Wheels of Cheese at the Markets in the Netherlands

Wheels of Cheese at the Markets in the Netherlands

I have to be honest with you though. My favourite cheese was not a big wheel of artisan cheese from the markets, it was a packet of pre-sliced Old Amsterdam cheese from the supermarket. #noshame

A Packet of Old Amsterdam Cheese

A Packet of Old Amsterdam Cheese

Are you surprised that dietitians recommend cheese as part of a healthy diet? Cheese is a good source of calcium and protein. However, it is also high in saturated (cholesterol-raising) fat and calories/kilojoules, therefore limit yourself to a portion that is the size of two fingers…otherwise you will have to go on an extra long bike ride to burn off the extra kilojoules.

#4 Buy flowers…live longer?

The Netherlands is famous for their tulips. However I did not anticipate just how common tulips would be. Not only were tulips planted in the famous tulip gardens such as Keukenhof, but they were also planted in pots by the sides of the road, sold in markets and surrounded the bases of postboxes where I would expect to see weeds if I was in Australia. You have no idea how happy it made me to see so many flowers at every turn.

Tulips in the Streets of Amsterdam

Tulips in the Streets of Amsterdam

The Netherlands was ranked the 7th happiest country in the world in the 2016 World Happiness Report. By comparison, Australia was ranked the 9th happiest country in the world. Maybe if we planted more flowers in Australia, we might be happier too?

Fields of Tulips in Lisse, the Netherlands

Fields of Tulips in Lisse, the Netherlands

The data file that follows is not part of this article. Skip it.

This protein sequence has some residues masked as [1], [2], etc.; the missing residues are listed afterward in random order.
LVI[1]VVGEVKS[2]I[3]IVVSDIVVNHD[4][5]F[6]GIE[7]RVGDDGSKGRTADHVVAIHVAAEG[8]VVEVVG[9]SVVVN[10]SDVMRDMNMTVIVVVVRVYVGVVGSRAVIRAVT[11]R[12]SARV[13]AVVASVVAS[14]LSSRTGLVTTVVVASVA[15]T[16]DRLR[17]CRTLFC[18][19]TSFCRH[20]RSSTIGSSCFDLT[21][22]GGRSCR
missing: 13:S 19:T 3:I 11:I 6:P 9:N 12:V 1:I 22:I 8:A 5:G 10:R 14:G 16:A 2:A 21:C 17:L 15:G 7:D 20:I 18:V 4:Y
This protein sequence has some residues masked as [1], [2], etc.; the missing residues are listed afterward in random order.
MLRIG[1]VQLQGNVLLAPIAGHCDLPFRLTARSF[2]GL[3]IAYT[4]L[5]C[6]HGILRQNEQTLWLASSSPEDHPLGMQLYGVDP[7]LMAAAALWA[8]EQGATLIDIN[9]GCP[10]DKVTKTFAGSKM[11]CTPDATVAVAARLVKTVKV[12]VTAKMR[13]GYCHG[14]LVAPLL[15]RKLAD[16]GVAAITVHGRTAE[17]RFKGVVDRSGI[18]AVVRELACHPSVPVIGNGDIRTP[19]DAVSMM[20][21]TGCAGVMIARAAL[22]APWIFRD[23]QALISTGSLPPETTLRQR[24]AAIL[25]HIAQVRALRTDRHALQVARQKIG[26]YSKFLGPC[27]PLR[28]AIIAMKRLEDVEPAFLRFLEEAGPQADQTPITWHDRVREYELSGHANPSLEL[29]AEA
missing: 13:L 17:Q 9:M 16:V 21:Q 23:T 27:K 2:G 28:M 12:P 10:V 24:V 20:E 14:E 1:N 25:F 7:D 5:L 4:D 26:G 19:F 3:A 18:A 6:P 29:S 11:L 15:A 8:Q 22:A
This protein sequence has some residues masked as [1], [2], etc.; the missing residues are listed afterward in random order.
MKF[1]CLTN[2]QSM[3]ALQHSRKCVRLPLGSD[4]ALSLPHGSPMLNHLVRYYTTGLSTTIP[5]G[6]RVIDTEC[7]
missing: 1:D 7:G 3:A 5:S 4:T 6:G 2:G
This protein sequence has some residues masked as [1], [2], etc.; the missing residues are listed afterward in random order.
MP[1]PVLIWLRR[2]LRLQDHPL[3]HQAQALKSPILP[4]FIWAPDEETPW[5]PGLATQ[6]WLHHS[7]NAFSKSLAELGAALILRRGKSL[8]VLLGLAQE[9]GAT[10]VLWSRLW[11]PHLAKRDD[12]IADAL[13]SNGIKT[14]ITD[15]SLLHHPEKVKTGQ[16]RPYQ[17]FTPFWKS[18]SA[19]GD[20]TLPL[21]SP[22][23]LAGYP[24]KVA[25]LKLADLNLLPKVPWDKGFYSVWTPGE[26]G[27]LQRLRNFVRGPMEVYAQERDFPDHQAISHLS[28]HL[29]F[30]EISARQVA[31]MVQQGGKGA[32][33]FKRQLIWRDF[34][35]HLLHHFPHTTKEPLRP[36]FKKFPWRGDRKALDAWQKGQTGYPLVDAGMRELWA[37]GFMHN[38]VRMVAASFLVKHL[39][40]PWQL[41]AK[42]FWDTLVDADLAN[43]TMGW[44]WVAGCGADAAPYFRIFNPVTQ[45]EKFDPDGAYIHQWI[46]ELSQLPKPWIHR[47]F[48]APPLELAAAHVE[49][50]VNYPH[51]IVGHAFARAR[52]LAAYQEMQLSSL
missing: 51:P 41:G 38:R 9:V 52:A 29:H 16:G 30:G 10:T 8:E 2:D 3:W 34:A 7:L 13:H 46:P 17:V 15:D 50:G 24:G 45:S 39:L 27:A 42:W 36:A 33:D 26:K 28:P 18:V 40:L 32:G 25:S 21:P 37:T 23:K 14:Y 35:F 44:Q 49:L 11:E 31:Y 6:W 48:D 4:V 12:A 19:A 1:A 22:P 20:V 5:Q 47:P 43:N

A psychology study supports the idea that flowers actually do make us happy. What did surprise me about this study was that the flowers put women in a good mood for three days and also improved memory in both males and females!

River of Purple Flowers at Keukenhof Gardens

River of Purple Flowers at Keukenhof Gardens

What? You don’t have time to grow flowers. Happier people live healthier and longer lives according to this study. So no excuses, buy some flowers, feel happier and possibly increase your lifespan.

#5 Positivity: Life gives you wind, make windmills

I have always associated the Netherlands with windmills. However it wasn’t until I arrived in the Netherlands that I connected the dots…a country famous for windmills is likely to be a windy place! The wind chill factor made it so cold, that for the whole first day I took very few photos as I didn’t want to take my fingers out of my warm coat pockets. Needless to say, my first purchase in the Netherlands was a pair of gloves.Windmill in Lisse

I gained a strange life lesson from this chilling experience. Don’t complain about the cards that you are dealt in life, you can’t change them but you can make the most of them. Some say, when life gives you lemons, make lemonade. The Dutch demonstrated this perfectly, when life gave them wind, they developed windmills and more recently, wind turbines. According to the Dutch train company NS, all Dutch electric trains are now powered by wind energy! Wind Turbines in the Netherlands

Take a look at what you have in your life, be positive and make the most of it.

If you can think of any other healthy Dutch habits, please don’t be shy, leave a comment below.

Top 5 Healthy Habits to Learn from the Dutch

Top 5 Healthy Habits to Learn from the Dutch

 

Happy eating!

– Rachel